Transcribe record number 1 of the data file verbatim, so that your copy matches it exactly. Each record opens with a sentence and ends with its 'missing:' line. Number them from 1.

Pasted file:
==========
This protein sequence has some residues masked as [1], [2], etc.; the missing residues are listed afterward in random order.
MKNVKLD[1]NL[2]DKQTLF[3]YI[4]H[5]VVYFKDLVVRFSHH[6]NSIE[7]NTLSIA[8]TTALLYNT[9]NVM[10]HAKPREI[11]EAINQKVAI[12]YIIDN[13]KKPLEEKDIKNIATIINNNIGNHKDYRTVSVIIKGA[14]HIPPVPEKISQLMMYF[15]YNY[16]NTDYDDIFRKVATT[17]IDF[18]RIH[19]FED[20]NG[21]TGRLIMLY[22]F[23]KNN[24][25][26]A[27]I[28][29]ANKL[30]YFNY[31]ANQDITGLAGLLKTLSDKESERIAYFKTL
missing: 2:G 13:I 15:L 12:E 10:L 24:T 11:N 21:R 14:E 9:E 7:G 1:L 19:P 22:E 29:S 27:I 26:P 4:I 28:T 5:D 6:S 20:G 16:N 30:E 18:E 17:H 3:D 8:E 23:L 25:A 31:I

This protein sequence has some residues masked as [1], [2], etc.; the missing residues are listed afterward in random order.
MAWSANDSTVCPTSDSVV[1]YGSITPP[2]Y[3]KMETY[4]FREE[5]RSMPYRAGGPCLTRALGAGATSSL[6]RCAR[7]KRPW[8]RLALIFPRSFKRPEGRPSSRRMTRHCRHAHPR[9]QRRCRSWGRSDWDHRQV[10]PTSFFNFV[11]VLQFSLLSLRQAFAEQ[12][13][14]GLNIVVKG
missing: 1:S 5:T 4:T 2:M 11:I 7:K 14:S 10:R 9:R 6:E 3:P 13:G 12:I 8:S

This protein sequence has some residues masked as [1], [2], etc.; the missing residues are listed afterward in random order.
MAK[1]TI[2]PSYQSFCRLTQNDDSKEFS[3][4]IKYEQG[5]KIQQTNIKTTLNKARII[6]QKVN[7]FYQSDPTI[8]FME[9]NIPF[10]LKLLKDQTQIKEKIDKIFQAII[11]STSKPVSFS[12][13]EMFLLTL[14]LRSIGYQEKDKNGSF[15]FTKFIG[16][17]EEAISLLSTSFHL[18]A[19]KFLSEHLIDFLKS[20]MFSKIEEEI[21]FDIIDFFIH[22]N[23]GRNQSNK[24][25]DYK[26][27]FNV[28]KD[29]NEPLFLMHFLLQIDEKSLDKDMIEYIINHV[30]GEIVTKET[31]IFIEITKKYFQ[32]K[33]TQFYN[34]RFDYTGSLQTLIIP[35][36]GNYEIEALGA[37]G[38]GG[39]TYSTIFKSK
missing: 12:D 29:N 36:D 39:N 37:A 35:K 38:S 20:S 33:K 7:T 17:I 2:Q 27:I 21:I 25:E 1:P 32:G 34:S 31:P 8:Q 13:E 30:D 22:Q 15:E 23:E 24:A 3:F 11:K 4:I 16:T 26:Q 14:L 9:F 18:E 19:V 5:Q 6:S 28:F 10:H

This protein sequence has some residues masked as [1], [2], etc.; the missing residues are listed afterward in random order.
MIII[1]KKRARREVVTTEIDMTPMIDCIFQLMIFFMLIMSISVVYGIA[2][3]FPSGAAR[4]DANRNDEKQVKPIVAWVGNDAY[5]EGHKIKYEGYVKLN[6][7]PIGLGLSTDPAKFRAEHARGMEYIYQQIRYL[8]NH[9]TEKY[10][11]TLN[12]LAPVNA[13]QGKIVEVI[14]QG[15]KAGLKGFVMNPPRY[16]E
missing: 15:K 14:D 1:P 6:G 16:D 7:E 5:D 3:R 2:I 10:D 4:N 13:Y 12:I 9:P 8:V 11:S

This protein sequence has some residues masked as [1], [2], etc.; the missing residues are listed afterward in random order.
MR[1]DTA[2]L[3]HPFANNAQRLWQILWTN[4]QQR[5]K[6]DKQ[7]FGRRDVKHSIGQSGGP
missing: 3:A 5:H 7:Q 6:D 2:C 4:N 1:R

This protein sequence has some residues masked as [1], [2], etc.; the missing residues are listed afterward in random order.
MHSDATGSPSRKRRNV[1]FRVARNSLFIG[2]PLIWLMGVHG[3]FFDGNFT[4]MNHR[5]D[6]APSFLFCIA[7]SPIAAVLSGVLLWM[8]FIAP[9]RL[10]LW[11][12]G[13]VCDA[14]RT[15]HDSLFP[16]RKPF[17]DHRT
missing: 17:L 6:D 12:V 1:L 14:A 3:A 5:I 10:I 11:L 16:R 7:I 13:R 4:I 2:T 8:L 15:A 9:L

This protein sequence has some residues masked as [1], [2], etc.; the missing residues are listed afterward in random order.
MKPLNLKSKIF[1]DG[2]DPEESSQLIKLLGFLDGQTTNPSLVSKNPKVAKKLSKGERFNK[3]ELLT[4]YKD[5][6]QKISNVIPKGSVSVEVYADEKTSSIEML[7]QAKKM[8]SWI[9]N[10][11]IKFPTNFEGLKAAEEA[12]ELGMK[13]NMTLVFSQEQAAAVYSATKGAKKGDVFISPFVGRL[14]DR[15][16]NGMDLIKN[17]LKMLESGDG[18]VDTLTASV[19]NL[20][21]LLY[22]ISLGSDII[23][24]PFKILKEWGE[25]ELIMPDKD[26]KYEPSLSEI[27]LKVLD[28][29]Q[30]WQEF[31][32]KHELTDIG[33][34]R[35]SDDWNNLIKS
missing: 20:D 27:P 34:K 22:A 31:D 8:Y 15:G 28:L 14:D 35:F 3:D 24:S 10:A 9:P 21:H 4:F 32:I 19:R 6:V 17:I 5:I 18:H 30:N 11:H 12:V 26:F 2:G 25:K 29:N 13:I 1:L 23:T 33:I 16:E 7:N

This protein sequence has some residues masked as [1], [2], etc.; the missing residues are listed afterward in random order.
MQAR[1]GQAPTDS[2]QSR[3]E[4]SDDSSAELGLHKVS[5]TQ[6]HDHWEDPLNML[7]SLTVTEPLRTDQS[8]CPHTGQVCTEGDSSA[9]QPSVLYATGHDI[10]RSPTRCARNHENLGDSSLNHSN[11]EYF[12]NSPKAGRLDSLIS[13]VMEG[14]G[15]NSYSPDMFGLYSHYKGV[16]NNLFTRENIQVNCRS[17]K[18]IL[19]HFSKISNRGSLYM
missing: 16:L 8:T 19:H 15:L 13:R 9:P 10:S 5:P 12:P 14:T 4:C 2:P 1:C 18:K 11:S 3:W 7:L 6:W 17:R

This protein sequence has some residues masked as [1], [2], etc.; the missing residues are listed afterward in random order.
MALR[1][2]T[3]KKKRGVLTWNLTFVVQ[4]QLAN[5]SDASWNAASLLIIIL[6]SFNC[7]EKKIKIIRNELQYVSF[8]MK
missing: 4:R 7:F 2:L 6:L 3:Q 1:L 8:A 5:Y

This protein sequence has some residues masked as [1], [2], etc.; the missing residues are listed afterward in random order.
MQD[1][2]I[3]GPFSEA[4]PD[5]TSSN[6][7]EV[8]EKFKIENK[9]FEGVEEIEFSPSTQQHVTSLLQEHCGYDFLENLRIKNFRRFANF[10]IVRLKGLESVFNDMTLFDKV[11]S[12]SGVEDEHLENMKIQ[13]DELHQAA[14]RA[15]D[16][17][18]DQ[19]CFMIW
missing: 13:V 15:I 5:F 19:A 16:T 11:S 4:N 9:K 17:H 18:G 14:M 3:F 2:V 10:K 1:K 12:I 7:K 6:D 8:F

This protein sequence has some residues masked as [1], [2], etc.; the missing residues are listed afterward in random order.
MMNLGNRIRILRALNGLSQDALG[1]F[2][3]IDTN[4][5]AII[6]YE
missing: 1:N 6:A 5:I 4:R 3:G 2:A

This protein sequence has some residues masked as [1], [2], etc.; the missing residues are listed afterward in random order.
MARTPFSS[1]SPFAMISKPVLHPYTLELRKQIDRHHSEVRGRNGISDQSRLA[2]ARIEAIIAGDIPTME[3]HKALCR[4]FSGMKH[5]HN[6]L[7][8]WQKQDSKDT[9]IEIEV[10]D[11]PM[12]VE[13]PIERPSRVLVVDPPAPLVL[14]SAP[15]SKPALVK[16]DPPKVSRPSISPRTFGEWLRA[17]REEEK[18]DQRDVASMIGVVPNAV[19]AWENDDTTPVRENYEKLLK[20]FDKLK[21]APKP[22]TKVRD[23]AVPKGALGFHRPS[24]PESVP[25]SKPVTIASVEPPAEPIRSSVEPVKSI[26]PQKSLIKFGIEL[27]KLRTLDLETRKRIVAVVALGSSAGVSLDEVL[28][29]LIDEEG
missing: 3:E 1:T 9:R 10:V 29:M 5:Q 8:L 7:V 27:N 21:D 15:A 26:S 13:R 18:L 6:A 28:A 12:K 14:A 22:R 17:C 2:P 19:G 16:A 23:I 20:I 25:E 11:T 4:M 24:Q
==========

This protein sequence has some residues masked as [1], [2], etc.; the missing residues are listed afterward in random order.
MKNVKLD[1]NL[2]DKQTLF[3]YI[4]H[5]VVYFKDLVVRFSHH[6]NSIE[7]NTLSIA[8]TTALLYNT[9]NVM[10]HAKPREI[11]EAINQKVAI[12]YIIDN[13]KKPLEEKDIKNIATIINNNIGNHKDYRTVSVIIKGA[14]HIPPVPEKISQLMMYF[15]YNY[16]NTDYDDIFRKVATT[17]IDF[18]RIH[19]FED[20]NG[21]TGRLIMLY[22]F[23]KNN[24][25][26]A[27]I[28][29]ANKL[30]YFNY[31]ANQDITGLAGLLKTLSDKESERIAYFKTL
missing: 2:G 13:I 15:L 12:E 10:L 24:T 11:N 21:R 14:E 9:E 7:G 1:L 19:P 22:E 29:S 27:I 26:P 4:I 28:T 5:D 6:S 20:G 16:N 30:E 18:E 17:H 3:D 8:E 23:L 25:A 31:I